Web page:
An innovative, holistic social housing scheme in north London, which makes the most of every single millimetre of its site.
Vaudeville Court began life as an open design competition, held by the London Borough of Islington, to explore what affordable family housing in the borough could look like in the 21st century.
Always putting residents first, Islington has a history of supporting new, innovative social housing models, from Victorian terraces to progressive post-war Lubetkin developments. This competition sought to provide new high quality homes for council tenants, exploring not only what form the housing could take, but also how it could fit into the small pockets of space that the borough has at its disposal to provide further homes for those who need them the most.
The site was an underused set of garages, serving a tower block, and located at the end of two terraced streets. It presented issues common across the borough: anti-social behaviour around the garages, problems of scale between the two housing types, and a need to work sensitively with the existing communities.
The challenge for us was about balancing the pressures that come with urban housing. The design needed to provide spacious family homes at inner-city densities; maximise indoor space at the same time as giving everyone generous outdoor space; balance communal space with privacy; and knit all of this together with the existing community adjacent.
Our response was based around a new philosophy of ‘home-sown’ housing. Inspired by the market gardens of Islington’s past, and the popular gardening clubs of its present, we imagined the scheme as a holistic, productive landscape, where every single surface – public or private, indoor or outdoor – is designed to be useful.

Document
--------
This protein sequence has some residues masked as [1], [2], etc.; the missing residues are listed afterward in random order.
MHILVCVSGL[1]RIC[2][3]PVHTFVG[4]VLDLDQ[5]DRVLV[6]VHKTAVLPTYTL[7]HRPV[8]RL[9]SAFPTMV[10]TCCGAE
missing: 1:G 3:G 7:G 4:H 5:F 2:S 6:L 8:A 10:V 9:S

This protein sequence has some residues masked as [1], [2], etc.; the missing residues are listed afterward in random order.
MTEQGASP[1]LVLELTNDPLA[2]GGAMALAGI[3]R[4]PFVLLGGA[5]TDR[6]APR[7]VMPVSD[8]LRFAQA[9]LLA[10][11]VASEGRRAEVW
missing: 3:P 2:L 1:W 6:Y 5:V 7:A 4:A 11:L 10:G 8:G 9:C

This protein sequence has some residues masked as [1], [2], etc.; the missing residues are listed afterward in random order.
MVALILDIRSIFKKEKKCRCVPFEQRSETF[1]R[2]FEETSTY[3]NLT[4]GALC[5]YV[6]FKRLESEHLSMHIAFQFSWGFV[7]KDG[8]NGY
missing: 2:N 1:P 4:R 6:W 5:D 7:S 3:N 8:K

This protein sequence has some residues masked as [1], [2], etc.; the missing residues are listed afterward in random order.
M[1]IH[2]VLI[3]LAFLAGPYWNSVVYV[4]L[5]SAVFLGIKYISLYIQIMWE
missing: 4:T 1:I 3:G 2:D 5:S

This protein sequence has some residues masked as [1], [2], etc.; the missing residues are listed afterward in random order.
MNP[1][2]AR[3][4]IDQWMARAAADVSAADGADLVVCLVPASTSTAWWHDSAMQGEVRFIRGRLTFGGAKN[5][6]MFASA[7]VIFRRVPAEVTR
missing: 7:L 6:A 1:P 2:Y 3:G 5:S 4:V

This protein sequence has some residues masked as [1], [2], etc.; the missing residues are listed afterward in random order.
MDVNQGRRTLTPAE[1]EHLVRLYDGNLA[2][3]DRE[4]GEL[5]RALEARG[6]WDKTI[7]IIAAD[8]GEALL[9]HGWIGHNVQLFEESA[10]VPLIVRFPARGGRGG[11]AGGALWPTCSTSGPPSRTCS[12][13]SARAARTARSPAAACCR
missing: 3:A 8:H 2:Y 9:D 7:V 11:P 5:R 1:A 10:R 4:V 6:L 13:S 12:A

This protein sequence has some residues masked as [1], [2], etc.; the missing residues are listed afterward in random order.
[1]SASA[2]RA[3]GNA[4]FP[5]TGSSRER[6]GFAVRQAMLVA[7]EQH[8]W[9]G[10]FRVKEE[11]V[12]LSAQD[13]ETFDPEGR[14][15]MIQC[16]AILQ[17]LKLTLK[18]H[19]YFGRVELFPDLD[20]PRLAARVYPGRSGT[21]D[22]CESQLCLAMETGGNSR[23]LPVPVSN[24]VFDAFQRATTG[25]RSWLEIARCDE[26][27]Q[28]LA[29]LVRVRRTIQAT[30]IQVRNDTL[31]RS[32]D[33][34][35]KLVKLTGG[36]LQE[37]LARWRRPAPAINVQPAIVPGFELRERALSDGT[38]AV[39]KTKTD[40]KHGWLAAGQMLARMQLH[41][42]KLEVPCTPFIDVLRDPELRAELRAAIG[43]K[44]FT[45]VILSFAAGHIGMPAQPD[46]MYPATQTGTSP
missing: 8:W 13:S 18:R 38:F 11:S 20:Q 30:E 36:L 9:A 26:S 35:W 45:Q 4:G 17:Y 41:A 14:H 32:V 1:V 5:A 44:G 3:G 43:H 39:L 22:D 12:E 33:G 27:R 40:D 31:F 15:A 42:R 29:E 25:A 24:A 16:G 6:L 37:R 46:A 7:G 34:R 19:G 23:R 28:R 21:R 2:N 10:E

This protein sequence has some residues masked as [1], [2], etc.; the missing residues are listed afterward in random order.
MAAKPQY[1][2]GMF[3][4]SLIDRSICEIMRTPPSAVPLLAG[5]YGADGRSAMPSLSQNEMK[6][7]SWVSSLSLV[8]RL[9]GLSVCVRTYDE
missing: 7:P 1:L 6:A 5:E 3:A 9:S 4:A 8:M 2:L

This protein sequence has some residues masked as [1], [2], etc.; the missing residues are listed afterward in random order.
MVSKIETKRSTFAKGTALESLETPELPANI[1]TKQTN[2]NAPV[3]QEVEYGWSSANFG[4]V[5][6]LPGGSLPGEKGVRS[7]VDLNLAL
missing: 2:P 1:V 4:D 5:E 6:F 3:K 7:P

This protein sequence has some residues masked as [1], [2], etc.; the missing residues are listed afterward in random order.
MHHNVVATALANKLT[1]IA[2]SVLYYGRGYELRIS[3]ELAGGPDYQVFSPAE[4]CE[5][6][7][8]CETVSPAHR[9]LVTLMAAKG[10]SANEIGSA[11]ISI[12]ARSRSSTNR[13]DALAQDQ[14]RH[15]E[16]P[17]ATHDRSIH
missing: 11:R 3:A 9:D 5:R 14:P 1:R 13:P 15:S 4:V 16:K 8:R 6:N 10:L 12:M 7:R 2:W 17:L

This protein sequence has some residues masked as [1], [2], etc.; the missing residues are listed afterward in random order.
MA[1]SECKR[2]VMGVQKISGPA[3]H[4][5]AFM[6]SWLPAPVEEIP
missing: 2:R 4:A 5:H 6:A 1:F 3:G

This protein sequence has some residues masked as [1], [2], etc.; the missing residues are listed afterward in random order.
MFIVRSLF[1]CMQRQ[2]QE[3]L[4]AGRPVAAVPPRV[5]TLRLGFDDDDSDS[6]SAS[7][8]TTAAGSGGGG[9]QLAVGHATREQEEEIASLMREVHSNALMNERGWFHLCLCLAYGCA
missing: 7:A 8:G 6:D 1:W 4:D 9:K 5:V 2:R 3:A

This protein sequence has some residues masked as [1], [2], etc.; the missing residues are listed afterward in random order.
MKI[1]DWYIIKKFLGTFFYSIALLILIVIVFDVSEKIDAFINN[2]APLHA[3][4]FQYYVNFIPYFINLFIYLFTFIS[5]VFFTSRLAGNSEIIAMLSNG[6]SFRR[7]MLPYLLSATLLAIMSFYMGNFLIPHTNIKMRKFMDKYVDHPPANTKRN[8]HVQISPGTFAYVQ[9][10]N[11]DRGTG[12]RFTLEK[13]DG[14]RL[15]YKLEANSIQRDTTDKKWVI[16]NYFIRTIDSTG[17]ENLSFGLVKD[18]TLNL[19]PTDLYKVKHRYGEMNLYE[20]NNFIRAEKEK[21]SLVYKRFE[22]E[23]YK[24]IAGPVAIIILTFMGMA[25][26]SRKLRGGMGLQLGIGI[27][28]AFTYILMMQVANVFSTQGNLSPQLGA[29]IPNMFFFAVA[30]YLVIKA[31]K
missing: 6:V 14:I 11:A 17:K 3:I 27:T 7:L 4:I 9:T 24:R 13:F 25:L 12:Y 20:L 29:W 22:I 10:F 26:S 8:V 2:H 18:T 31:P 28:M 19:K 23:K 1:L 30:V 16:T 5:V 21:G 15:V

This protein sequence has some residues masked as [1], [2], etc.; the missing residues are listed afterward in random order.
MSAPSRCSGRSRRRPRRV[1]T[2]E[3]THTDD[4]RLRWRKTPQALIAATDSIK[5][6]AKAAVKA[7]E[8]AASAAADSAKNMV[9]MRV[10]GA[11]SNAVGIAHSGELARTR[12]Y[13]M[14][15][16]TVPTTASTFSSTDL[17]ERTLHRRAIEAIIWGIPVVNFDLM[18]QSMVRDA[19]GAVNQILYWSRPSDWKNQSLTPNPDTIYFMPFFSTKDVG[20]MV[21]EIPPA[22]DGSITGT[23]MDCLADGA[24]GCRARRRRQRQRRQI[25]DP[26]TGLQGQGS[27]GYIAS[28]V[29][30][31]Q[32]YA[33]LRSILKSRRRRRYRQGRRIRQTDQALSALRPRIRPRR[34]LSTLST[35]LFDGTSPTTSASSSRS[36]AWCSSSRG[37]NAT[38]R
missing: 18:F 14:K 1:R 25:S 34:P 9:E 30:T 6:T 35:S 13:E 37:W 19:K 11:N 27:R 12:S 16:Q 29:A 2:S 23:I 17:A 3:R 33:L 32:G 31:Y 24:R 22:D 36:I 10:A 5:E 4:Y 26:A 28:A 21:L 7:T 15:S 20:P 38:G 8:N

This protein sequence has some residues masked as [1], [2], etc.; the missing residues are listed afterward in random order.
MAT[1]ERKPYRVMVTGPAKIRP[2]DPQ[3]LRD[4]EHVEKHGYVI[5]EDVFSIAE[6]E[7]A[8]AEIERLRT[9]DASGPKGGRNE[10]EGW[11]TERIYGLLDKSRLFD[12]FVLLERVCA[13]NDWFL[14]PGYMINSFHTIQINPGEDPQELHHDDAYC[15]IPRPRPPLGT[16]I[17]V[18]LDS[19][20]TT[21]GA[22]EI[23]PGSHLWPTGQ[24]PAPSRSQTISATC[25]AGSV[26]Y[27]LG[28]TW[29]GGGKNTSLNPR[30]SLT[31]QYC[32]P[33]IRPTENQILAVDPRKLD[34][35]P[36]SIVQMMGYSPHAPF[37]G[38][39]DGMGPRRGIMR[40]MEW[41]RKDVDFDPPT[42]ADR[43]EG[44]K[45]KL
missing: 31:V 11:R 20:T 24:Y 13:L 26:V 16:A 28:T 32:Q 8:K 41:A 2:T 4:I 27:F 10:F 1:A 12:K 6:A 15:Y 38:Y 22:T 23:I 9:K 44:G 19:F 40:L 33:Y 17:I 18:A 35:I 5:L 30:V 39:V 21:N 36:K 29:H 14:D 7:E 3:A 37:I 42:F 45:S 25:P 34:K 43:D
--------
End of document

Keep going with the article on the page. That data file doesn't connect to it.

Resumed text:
The design features 13 dwellings in a mixture of duplex homes on the ground and first floors, and two bedroom apartments above. Arranged in two terraces, with private gardens between them, the architectural design heals the existing terraces, using a formal frontage to reinforce the line of the buildings next door.
The frontage of the duplex homes is created with a kitchen garden and fruit tree along the street, to further reference the surrounding terraces. The family homes are dual aspect, with the living space running seamlessly from the front garden, through an open plan interior, out to the private courtyard garden beyond.
At the end of the rear garden is a flexible 'garden' room, which can be used for work, play or additional storage. Again, the aim here is to make the most of every millimetre of space: the roofs are planted to minimise their visual impact and surface water run-off and maximise biodiversity.
The apartments on the upper storeys are accessed via covered decks, which are partly open to the elements and thus far more convivial than corridors. Brick lattice screens are carefully placed to ensure privacy, whilst also providing even more space for plants to grow. Each deck is shared by only three households to encourage a sense of community.
The final element of the design are the communal gardens which surround the scheme. These are shared with residents of the tower block, and will be run by the tower’s gardening club. As such, they’ll create a means to 'grow' two neighbourhoods together.